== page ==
The 24th Infantry Division Association

Founded August 1945 on a Philippine Island beach


Little Red Outhouse

by Ron York, 5th RCT, circa 1980.

Jim Rockford and I were in the same outfit during the war, I learned last night while watching TV.

Rockford is James Garner's gumshoe character who solves crimes with wisecracks.

I'm not much of a Rockford fan, and was about to switch him off when the detective identified a suspect as "an old buddy from the 5th RCT” — my old Korean War outfit. He even had the little red outhouse patch on his jacket.

That perked up my ears. I hadn't heard the 5th RCT mentioned since I got out of the Army 26 years ago.

The Rockford episode turned out to be the usual tripe. A bunch of ex-military nuts had a mass of arms and explosives cached in the desert, and when Rockford became suspicious, one of them tried to "tag" him with a grenade.

I kept waiting for more references to the 5th RCT, to no avail. But I enjoyed a nostalgia episode anyway, as my mind went back to 1952, the torrid summer and the freezing winter in “The Land of the Morning Calm" — Korea.

The reason I’ve never met anyone else who served in the 5th is that an RCT is a small outfit—just an infantry regiment supported by its own artillery and engineers.

I went to the Orient thinking I might get into the 1st Cavalry Division or the 2nd Infantry, which were historic units with huge, brightly colored shoulder patches. When I was assigned to the 5th RCT, I didn't even know what it was.

Its shoulder patch was a red pentagon with a white border. It did look like the "little red outhouse" Rockford mentioned, tho’ we used a more vivid word than "outhouse."

As a self-sustaining unit, an RCT (Regimental Combat Team) was kind of a utility infielder of the war zone, moving from place to place to plug gaps, bolster larger units or do unpleasant little tasks.

In my short stay, we were attached in rapid order to three famous infantry divisions, the 24th, 25th and 45th. But the war, by then, had degenerated into a nasty slugfest along a fixed front, and little happened that was exciting or good material for "war stories" in my old age.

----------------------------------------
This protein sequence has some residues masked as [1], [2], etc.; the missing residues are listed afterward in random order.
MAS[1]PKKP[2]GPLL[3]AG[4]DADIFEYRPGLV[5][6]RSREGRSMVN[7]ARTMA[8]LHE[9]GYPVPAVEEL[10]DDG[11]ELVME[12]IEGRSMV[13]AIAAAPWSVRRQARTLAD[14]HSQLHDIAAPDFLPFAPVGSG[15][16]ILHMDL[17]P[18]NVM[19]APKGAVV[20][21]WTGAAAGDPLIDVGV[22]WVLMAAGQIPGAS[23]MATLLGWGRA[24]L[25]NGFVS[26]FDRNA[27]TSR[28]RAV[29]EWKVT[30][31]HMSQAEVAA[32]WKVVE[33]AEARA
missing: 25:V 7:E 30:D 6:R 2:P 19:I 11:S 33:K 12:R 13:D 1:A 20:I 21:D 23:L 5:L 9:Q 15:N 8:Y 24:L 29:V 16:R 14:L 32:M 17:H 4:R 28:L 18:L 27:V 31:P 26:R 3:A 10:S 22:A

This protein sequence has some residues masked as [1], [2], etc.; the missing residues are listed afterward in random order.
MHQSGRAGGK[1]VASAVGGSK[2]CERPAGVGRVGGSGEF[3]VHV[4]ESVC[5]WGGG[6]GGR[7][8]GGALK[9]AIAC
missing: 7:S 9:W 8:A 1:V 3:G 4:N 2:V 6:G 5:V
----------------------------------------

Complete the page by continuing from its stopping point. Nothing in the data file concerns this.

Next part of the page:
We worked with some colorful characters, though... like the Turkish Brigade which moved in beside us once on the front. They quickly became, to us, "those crazy Turks." While we Americans were happy to keep things nice and peaceful in our zone, the Turks seemed to be spoiling for a fight. When nothing was going on, they'd go out and stir something up.

Night after night, the stillness would be shattered by gunfire, grenade blasts and tracers as the descendants of the Sultans proved their mettle.

We heard rumors that the Turks often attacked with scimitars, carving up the Communists with great delight, but this was never substantiated.

We worked with some Thai landers and Filipinos, too, and other national groups which made up the United Nations forces.

If you watch TV's "M.A.S.H.", by the way, don't think those hospital zanies are 100 percent fictional. They aren't! The Korean War was a crazy one, with very little popular support at home, and the participants tried to maintain their sanity by finding humor in weird situations.

The 5th RCT was crawling with smart alecks like Jim Rockford.


The Taro Leaf, Vol 64(3) Summer 2010, pg.